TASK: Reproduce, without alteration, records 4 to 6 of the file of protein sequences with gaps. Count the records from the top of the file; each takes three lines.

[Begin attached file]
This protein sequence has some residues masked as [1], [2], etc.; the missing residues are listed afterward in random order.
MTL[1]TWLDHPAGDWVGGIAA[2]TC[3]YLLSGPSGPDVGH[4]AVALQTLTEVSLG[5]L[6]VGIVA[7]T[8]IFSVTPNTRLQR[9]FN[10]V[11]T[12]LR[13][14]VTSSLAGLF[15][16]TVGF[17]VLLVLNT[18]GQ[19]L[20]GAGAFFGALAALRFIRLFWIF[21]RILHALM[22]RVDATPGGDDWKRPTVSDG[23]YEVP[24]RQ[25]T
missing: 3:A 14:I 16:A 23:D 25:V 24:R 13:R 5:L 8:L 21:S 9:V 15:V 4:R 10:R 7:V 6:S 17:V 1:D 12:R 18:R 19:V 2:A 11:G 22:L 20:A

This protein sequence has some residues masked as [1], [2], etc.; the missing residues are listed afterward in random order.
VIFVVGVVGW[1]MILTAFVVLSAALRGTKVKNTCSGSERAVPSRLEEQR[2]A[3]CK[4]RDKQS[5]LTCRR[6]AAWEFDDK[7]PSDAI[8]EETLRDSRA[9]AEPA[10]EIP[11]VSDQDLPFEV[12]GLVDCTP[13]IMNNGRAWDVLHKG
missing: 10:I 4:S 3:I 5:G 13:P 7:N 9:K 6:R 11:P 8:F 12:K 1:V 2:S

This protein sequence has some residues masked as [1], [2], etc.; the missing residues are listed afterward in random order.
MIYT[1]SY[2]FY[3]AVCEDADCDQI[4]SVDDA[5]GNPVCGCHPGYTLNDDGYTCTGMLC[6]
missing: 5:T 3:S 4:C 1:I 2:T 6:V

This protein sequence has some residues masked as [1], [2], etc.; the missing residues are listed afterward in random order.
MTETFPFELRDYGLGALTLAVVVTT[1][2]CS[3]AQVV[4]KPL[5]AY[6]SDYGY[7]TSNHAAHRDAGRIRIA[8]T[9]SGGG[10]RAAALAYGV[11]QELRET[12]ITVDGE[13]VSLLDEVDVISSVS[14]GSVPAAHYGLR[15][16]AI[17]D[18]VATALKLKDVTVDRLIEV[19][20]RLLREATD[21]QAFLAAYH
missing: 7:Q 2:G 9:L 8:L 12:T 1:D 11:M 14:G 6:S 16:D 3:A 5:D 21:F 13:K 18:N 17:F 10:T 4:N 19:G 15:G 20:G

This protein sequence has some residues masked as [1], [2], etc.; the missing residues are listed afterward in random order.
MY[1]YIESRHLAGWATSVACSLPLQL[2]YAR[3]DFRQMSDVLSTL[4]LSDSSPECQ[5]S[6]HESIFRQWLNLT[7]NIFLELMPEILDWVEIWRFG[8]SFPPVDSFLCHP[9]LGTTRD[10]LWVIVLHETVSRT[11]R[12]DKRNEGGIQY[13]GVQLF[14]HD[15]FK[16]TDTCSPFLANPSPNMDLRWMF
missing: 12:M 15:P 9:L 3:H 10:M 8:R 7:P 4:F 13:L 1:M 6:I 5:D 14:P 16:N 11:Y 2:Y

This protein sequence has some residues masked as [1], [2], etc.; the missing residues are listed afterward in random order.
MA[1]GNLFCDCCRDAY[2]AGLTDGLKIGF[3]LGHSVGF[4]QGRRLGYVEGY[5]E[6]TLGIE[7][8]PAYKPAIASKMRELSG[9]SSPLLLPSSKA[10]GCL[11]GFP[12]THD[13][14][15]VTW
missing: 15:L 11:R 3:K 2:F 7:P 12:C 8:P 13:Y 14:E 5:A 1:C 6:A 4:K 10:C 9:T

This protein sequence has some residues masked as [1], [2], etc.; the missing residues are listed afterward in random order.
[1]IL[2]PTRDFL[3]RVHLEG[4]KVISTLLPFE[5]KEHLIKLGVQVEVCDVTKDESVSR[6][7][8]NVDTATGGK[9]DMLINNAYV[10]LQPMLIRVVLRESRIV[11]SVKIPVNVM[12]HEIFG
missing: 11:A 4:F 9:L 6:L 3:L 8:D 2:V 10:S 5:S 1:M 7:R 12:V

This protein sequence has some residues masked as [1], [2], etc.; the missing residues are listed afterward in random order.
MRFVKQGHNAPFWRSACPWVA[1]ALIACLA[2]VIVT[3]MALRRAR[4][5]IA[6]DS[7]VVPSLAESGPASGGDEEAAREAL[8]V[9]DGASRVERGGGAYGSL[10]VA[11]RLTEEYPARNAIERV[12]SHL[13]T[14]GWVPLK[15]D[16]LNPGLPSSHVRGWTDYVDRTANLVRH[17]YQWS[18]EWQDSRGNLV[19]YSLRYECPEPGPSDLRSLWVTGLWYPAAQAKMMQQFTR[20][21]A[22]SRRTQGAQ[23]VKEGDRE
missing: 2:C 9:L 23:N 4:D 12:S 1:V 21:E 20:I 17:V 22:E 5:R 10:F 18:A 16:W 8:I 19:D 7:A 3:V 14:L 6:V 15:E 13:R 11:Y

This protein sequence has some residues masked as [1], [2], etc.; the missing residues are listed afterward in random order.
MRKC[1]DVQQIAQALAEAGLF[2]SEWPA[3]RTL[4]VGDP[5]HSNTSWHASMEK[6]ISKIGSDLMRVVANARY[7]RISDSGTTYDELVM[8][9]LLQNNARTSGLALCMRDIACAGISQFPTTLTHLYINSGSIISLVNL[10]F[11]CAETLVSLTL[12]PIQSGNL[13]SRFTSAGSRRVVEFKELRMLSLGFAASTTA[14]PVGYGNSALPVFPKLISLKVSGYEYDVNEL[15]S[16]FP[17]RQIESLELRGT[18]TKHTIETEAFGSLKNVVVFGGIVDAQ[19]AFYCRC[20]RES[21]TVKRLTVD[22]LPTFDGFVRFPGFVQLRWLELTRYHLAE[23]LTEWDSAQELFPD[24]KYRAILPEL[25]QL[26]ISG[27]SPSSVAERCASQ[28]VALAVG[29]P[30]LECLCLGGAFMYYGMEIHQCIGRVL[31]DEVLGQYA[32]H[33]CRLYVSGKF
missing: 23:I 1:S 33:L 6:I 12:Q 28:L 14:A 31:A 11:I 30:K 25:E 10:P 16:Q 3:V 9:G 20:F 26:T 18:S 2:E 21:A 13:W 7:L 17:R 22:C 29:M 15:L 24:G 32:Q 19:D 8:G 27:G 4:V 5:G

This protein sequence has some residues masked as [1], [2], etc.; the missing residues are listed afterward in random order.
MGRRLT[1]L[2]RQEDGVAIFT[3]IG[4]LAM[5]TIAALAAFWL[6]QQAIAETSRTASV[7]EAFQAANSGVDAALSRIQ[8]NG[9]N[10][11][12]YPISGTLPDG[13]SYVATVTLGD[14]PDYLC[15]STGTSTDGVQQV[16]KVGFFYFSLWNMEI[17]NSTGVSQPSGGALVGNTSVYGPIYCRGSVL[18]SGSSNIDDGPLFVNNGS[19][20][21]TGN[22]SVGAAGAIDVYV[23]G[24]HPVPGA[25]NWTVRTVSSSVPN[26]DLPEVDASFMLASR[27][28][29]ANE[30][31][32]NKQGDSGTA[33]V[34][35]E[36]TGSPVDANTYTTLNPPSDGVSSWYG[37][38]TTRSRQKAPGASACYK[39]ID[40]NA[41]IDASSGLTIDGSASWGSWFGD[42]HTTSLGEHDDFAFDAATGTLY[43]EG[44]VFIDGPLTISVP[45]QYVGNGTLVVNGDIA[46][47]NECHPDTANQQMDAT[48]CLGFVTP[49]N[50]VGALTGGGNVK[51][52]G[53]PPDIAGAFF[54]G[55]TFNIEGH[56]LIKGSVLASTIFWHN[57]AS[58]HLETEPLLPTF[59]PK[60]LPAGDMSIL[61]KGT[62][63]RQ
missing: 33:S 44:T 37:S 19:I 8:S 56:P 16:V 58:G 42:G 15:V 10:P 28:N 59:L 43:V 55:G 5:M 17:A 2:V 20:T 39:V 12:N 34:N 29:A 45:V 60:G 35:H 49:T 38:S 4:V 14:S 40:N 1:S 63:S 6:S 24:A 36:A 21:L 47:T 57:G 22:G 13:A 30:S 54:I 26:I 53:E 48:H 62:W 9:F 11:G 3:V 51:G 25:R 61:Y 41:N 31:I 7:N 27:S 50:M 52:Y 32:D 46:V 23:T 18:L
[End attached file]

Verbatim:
This protein sequence has some residues masked as [1], [2], etc.; the missing residues are listed afterward in random order.
MTETFPFELRDYGLGALTLAVVVTT[1][2]CS[3]AQVV[4]KPL[5]AY[6]SDYGY[7]TSNHAAHRDAGRIRIA[8]T[9]SGGG[10]RAAALAYGV[11]QELRET[12]ITVDGE[13]VSLLDEVDVISSVS[14]GSVPAAHYGLR[15][16]AI[17]D[18]VATALKLKDVTVDRLIEV[19][20]RLLREATD[21]QAFLAAYH
missing: 7:Q 2:G 9:L 8:L 12:T 1:D 11:M 14:G 6:S 16:D 3:A 5:D 21:F 13:K 18:N 17:F 10:T 4:N 19:G 15:G 20:G

This protein sequence has some residues masked as [1], [2], etc.; the missing residues are listed afterward in random order.
MY[1]YIESRHLAGWATSVACSLPLQL[2]YAR[3]DFRQMSDVLSTL[4]LSDSSPECQ[5]S[6]HESIFRQWLNLT[7]NIFLELMPEILDWVEIWRFG[8]SFPPVDSFLCHP[9]LGTTRD[10]LWVIVLHETVSRT[11]R[12]DKRNEGGIQY[13]GVQLF[14]HD[15]FK[16]TDTCSPFLANPSPNMDLRWMF
missing: 12:M 15:P 9:L 3:H 10:M 8:R 7:P 4:F 13:L 1:M 6:I 5:D 14:P 16:N 11:Y 2:Y

This protein sequence has some residues masked as [1], [2], etc.; the missing residues are listed afterward in random order.
MA[1]GNLFCDCCRDAY[2]AGLTDGLKIGF[3]LGHSVGF[4]QGRRLGYVEGY[5]E[6]TLGIE[7][8]PAYKPAIASKMRELSG[9]SSPLLLPSSKA[10]GCL[11]GFP[12]THD[13][14][15]VTW
missing: 15:L 11:R 3:K 2:F 7:P 12:C 8:P 13:Y 14:E 5:A 1:C 6:A 4:K 10:C 9:T